Premiums and Cost-Sharing in Medicaid
Medicaid, the nation’s public health insurance program for low-income people, now covers nearly 60 million Americans, including many working families, low-income elderly, and individuals with disabilities. Medicaid beneficiaries tend to be poorer and sicker than those enrolled in private insurance. Given these characteristics, federal law limits the extent to which states can charge premiums and cost-sharing, particularly for pregnant women, children and adults but allows flexibility for individuals with incomes above 100% of the federal poverty level.
Over the years, Medicaid premiums and cost sharing have been used to limit state program costs, encourage more personal responsibility over health care choices and to better align public coverage with private coverage where states have expanded coverage. However, research shows that premiums and cost sharing can act as barriers to obtaining, maintaining and accessing health coverage and health care services, particularly for individuals with low-incomes and significant health care needs. State savings from cost-sharing and premiums may accrue due to declines in coverage and utilization more so than from increases in revenues. This brief reviews three key questions: What are the current rules about cost-sharing?; What is the status of premiums and cost-sharing in Medicaid today?; and What are the new proposed rules for premiums and cost-sharing?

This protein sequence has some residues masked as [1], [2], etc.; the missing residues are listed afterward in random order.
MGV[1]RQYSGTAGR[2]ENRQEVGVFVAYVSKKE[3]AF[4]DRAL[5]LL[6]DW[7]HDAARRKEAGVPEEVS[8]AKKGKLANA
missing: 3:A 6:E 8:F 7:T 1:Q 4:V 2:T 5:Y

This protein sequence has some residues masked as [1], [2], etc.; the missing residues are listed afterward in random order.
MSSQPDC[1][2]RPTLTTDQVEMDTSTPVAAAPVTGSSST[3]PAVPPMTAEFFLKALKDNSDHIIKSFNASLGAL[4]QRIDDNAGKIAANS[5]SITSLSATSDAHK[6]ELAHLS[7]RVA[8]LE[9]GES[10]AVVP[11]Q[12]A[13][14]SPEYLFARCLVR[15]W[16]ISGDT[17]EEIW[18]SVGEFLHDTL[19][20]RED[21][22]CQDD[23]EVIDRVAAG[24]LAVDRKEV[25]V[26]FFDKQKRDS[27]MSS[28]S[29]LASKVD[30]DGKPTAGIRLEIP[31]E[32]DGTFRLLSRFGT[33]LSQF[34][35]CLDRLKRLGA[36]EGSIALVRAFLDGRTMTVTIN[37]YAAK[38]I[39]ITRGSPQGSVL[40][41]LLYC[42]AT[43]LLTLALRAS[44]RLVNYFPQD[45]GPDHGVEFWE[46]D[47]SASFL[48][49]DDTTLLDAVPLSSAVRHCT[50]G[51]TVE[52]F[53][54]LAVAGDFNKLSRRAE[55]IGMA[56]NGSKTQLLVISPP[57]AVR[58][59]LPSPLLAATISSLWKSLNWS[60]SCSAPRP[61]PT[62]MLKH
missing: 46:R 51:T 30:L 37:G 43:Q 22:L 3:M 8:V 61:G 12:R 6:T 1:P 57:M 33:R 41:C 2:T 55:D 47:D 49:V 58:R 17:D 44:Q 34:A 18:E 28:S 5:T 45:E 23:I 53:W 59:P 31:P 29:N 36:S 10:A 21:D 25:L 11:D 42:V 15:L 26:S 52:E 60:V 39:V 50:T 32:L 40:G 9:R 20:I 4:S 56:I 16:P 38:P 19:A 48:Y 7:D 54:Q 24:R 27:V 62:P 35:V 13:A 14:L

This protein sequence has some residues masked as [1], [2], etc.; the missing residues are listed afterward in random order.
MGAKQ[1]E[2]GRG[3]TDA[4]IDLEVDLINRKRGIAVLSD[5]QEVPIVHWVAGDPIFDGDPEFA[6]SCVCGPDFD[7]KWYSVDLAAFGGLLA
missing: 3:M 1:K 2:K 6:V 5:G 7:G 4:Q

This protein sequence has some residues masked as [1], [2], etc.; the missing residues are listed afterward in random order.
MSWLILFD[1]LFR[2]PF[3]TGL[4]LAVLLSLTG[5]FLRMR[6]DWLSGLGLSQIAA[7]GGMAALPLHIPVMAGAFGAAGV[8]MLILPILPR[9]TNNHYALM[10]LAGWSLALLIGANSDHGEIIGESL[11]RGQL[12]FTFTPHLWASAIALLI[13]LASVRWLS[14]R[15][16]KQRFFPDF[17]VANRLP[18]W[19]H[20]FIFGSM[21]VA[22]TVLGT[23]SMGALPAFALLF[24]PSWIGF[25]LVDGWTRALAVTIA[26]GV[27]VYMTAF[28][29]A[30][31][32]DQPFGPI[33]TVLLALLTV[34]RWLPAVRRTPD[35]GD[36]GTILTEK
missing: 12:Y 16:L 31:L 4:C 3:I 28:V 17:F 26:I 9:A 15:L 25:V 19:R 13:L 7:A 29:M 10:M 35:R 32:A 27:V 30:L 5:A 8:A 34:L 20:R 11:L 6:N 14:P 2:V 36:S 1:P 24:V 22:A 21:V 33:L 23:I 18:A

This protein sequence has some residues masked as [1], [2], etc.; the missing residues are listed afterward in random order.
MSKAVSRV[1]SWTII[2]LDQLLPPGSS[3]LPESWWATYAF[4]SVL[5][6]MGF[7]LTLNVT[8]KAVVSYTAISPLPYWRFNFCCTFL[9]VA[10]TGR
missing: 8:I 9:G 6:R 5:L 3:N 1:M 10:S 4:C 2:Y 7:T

also of interest
- Medicaid Expansion through Premium Assistance: Key Issues for Beneficiaries in Arkansas’ Section 1115 Demonstration Waiver Proposal
- Premiums and Cost-Sharing in Medicaid: A Review of Research Findings
- Performing Under Pressure: Annual Findings of a 50-State Survey of Eligibility, Enrollment, Renewal, and Cost-Sharing Policies in Medicaid and CHIP, 2011-2012